Day 2: Segregation and the Civil Rights Movement: Review the topic of segregation with students. Review their comments about how being segregation made them feel. Using the PowerPoint, show students pictures of a classroom for African American students during segregation and a classroom for white students during segregation. Using the PowerPoint, chart the similarities and differences in the pictures.

Day 3: Photo Analysis: Revisit the topic of segregation by having students complete a Photo Analysis of a protest at a lunch counter. Using the PowerPoint, introduce one part of the picture at a time, allowing the students time in between reveals to observe what they notice. Encourage students to use critical thinking skills as the picture is revealed. Discuss the final picture. Explain to the students that during the time of Segregation, African Americans were not allowed to eat in public restaurants and lunch counters. Explain to students that this was changed by people who protested the unfairness until the people in charge were forced to change the law.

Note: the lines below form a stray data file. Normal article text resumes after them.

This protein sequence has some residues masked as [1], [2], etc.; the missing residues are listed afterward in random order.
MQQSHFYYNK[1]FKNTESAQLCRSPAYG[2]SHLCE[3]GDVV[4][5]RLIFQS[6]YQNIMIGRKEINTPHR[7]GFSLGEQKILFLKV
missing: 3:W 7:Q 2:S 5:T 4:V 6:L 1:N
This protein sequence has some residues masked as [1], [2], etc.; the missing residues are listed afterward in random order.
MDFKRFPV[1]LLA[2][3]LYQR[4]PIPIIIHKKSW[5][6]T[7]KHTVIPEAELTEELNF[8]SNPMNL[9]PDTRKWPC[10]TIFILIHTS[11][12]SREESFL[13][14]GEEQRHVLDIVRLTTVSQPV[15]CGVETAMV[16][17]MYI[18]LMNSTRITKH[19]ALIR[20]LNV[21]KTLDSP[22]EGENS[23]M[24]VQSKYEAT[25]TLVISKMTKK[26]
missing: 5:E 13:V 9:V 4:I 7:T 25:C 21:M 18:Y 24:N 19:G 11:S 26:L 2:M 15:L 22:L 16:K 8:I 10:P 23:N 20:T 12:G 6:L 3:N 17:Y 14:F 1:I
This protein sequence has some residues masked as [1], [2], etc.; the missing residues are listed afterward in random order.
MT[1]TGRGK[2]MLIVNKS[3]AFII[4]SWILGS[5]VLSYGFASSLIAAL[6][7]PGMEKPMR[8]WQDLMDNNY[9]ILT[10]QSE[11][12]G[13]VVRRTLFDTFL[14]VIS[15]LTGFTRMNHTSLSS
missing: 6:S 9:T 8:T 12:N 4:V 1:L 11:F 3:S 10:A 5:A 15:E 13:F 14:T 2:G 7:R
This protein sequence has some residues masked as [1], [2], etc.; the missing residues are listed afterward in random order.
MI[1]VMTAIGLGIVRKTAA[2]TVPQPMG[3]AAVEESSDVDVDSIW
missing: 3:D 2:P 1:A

Introduce the next slide in the PowerPoint. Allow students to observe the picture of a white woman and an African American woman enjoying lunch at the same counter. Answer the question on the slide: Why is this picture special? Encourage students to use critical thinking skills to answer the question, and document their answers on the slide.

Day 4: Ruby and Rosa